Photo Credit: Neil Turner
This week’s “Growing Together” summit has seen pairs of Anglican and Catholic bishops gather for a series of ecumenical discussions and visits to holy sites in Rome, that have significance to the common roots shared by both traditions.
Today, before the summit moves to Canterbury for the second phase of the programme, the bishops gathered to pray at the Church of San Gregorio al Celio during their last day in Rome. It was a fitting location, as San Gregorio al Celio is the church from where St Augustine was sent to England by Pope Gregory the Great in 597, to be the first Archbishop of Canterbury.
During the service, Justin Welby, the Archbishop of Canterbury and Bishop Anthony Poggo, the Secretary General of the Anglican Communion, along with Archbishop Donald Bolen and Bishop David Hamid (Co-Chairs of IARCCUM) stood at the Chair of Gregory the Great.
The Catholic and Anglican bishop pairing from England (Bishop Peter Collins, East Anglia and Bishop Stephen Race, Beverley) read from the Letter of St Gregory the Great to St Augustine of Canterbury.
During their time in Canterbury (26-29 January), the bishops will make pilgrimage visits that include a candlelit tour of Canterbury Cathedral, a Vigil Mass of St Thomas of Canterbury parish and Cathedral Eucharist, where Cardinal Stephen Chow will preach.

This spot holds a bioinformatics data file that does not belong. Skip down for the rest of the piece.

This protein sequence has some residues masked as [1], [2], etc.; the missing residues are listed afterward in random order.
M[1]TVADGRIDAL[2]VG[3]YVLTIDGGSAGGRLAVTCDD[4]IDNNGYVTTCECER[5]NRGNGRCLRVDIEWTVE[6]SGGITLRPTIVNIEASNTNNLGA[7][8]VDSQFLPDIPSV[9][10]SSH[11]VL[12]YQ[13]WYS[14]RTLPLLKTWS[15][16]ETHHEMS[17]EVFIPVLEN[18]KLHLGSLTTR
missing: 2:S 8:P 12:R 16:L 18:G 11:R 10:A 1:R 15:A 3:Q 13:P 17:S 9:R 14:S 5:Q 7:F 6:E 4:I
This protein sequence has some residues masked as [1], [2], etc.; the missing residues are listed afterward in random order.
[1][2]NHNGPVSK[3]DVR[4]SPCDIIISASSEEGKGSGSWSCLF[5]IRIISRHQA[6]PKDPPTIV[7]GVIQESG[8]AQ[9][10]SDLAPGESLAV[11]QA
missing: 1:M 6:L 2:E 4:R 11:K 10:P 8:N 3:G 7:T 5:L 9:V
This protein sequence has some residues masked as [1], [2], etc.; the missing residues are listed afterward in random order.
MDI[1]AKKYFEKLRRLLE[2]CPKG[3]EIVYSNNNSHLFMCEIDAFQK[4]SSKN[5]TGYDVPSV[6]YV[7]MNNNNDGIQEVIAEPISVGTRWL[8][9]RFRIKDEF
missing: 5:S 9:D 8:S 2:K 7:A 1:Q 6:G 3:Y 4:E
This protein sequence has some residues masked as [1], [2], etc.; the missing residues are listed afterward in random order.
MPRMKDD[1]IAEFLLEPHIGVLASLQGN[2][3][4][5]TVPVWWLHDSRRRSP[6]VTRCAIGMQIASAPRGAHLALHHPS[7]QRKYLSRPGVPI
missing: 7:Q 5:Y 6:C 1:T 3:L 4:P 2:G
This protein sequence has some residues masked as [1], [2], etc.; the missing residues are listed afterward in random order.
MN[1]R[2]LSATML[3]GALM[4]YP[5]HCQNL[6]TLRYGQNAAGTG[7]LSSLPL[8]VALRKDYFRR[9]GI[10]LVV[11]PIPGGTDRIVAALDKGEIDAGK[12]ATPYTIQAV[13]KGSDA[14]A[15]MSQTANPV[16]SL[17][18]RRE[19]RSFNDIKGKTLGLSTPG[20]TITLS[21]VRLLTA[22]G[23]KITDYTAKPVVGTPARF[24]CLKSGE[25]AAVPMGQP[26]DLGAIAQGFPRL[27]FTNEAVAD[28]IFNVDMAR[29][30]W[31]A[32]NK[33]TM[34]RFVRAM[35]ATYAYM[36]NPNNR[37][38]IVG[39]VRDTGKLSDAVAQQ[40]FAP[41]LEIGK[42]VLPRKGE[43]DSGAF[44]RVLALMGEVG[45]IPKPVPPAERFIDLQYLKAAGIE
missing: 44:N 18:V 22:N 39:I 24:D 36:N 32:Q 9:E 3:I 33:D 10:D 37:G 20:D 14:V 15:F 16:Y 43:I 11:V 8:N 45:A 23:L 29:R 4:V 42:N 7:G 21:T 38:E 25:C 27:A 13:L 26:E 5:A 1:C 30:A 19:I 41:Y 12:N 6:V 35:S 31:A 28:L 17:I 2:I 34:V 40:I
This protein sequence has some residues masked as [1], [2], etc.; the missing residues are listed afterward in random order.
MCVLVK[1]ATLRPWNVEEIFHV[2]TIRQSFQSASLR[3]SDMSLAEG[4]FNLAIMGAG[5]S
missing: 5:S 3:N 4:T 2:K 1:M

The summit will also continue ecumenical discussions on joint witness and mission, and work on the preparation of a Joint Statement, for how the bishops will take forward the fruits of their discussion in their home dioceses.
Speaking of their highlights from the programme in Rome, the Chairs of the Summit, Archbishop Donald Bolen, Archbishop of Regina, Canada and Bishop David Hamid, Suffragan Bishop in Europe said:
“During the Week of Prayer for Christian Unity Gathering together like this as Anglican and Catholic bishops is extremely important, especially at such a time as this when the world is so fragmented. Visiting Rome has been a special opportunity to meet and pray at holy sites that hold significance to both our faith traditions. The commissioning we have received this week from Pope Francis and The Archbishop of Canterbury reminds us again that the faith we share is a sending faith that goes out into the world to serve, bring transformation and share the saving love of Christ. We are looking forward to our ongoing discussions in Canterbury.”
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